Clare Sheedy | Staff Photographer
Communicating, planning and adjusting are key traits of successful elected officials. Add on the unprecedented nature of a pandemic, and a leadership role becomes a whole new ball game.
Three elected shared governance leaders at Pitt reflected back on the 2020-21 pandemic year and what it meant to hold a top position during unprecedented times.
Eric Macadangdang, Student Government Board president, said he entered into his role last year with a lot of question marks and was unsure of what the next few months would look like following his inauguration in April. He said his reaction to the circumstances was “an evolution of sorts.”
“It was constant trial and error in a lot of ways in terms of adapting to things. Just basics with meetings and project development and shared governance,” Macadangdang said. “We had to adjust, but sort of on a moment’s notice be able to pull the scales a certain way. It was challenging to say the least.”
Malena Hirsch, Graduate and Professional Student Government executive board president, also entered her role at the start of the pandemic last April. Hirsch said she was “cautiously optimistic” about serving during the unprecedented time, but also worried about participation in a virtual setting.
“I was definitely intimidated. A lot of the things GPSG does is hold in-person events for students, in-person professional development, networking, social events, things to help build community,” Hirsch said. “I was really nervous about how we would be able to do that in a virtual environment. Were people going to be so burnt out that there would be nothing left in the tank?”
Hirsch said she looked forward to serving during a critical moment in history, despite the uncertainty that came with it. She said she wanted to be a guide for her community and help people.
“I think it is important to have strong leaders during years of adversity,” Hirsch said. “I was excited to step into that role and be in a leadership position during such a pivotal year, everything COVID-wise, social justice-wise, politically.”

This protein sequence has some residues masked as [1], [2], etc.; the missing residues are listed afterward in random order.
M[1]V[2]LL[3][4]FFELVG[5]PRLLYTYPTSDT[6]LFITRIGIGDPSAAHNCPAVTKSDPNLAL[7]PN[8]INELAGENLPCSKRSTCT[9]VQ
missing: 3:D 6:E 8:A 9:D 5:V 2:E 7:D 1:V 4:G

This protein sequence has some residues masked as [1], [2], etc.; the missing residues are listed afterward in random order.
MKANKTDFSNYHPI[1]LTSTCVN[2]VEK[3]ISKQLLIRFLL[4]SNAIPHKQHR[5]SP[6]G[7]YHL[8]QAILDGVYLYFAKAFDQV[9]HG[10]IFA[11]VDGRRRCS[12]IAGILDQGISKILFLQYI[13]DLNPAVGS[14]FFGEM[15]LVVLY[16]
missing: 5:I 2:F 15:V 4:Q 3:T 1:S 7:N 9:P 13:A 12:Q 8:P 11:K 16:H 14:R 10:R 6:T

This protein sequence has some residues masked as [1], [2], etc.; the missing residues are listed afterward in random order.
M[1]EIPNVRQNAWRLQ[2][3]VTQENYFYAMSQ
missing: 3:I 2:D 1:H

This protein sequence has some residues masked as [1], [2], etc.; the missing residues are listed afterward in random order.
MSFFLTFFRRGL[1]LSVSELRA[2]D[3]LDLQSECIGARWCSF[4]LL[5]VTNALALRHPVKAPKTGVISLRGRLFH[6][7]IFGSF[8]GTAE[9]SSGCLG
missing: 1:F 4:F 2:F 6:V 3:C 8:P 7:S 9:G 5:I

Hirsch said she quickly realized her peers needed her to be the direct line of communication for information. She said her first meeting showed her the level of understanding she was expected to have as GPSG president.
“I got hit with a ‘posture’ question and what it would mean if we switched to a new posture,” Hirsch said. “Thankfully I had it pulled up on my screen, but I was basically just reading it. And I was like ‘I need to have a better, deeper understanding beyond just reading the text of what it means.’ I need to be able to pull in from when I talked to the chancellor and the vice provost for graduate studies.”
Even leaders who had years of experience in their role were forced to adapt and shift their perspective during the pandemic. Chris Bonneau, University Senate president, served his third and final year as president during the COVID-19 pandemic. He said the past year has been unlike any prior experience.
“In the normal course of being president, there are things that come up and you deal with them, there is a regular schedule. But, we have been on fire for over a year,” Bonneau said. “Just the sheer number of things to figure out, obligations, figuring out externalities, unintended consequences. The sheer volume of decisions that had to be made in a short period of time. The urgency with which things had to be done. It was exhausting.”
Bonneau said he could have either completely delegated all tasks, or he could have stepped into the role like a full-time job. Bonneau said he chose the latter. In doing so, Bonneau said he was forced to learn about aspects of the University that he never understood prior to the pandemic, such as building access and ventilation. He said he came to understand that everyone has different concerns and compromise is essential.